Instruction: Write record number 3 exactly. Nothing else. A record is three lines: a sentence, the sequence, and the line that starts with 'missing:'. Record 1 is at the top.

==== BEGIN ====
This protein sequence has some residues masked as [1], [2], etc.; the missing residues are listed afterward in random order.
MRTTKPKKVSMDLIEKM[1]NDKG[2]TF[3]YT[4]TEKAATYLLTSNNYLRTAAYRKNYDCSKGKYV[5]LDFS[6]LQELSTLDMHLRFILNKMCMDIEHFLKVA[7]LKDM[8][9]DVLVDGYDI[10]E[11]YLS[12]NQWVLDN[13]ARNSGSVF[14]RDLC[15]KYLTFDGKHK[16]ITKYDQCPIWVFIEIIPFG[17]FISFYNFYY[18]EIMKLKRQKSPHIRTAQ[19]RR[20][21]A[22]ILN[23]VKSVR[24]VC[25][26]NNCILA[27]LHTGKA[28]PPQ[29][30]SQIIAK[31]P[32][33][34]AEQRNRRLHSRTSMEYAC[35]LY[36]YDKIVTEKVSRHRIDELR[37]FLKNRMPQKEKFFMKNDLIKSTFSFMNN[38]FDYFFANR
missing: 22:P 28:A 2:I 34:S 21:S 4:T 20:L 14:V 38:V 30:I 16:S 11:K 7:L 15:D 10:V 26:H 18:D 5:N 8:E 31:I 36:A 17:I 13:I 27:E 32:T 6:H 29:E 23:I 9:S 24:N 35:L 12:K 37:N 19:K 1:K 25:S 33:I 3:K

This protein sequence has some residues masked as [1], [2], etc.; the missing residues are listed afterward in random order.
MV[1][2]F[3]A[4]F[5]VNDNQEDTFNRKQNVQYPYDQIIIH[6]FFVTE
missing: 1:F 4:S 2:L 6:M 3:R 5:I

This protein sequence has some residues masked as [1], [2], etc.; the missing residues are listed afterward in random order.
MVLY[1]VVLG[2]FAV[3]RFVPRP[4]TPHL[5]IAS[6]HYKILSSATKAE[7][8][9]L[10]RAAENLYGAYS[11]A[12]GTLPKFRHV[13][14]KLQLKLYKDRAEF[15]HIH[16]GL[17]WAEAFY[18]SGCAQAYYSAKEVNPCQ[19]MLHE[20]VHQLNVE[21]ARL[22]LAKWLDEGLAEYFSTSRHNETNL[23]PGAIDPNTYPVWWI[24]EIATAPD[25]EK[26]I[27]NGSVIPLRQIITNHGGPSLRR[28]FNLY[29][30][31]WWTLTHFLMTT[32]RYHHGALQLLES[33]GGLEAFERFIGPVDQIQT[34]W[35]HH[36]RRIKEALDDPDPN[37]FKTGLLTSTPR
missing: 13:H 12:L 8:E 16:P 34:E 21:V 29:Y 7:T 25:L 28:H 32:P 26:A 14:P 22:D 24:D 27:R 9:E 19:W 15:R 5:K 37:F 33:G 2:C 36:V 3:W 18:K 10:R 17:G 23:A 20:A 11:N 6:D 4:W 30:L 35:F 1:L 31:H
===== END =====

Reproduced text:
This protein sequence has some residues masked as [1], [2], etc.; the missing residues are listed afterward in random order.
MVLY[1]VVLG[2]FAV[3]RFVPRP[4]TPHL[5]IAS[6]HYKILSSATKAE[7][8][9]L[10]RAAENLYGAYS[11]A[12]GTLPKFRHV[13][14]KLQLKLYKDRAEF[15]HIH[16]GL[17]WAEAFY[18]SGCAQAYYSAKEVNPCQ[19]MLHE[20]VHQLNVE[21]ARL[22]LAKWLDEGLAEYFSTSRHNETNL[23]PGAIDPNTYPVWWI[24]EIATAPD[25]EK[26]I[27]NGSVIPLRQIITNHGGPSLRR[28]FNLY[29][30][31]WWTLTHFLMTT[32]RYHHGALQLLES[33]GGLEAFERFIGPVDQIQT[34]W[35]HH[36]RRIKEALDDPDPN[37]FKTGLLTSTPR
missing: 13:H 12:L 8:E 16:P 34:E 21:V 29:Y 7:T 25:L 28:H 32:P 26:A 14:P 22:D 24:D 27:R 9:E 19:W 15:R 5:K 37:F 33:G 2:C 36:V 3:W 18:K 10:R 17:G 23:A 20:A 11:N 6:D 4:W 30:L 35:F 1:L 31:H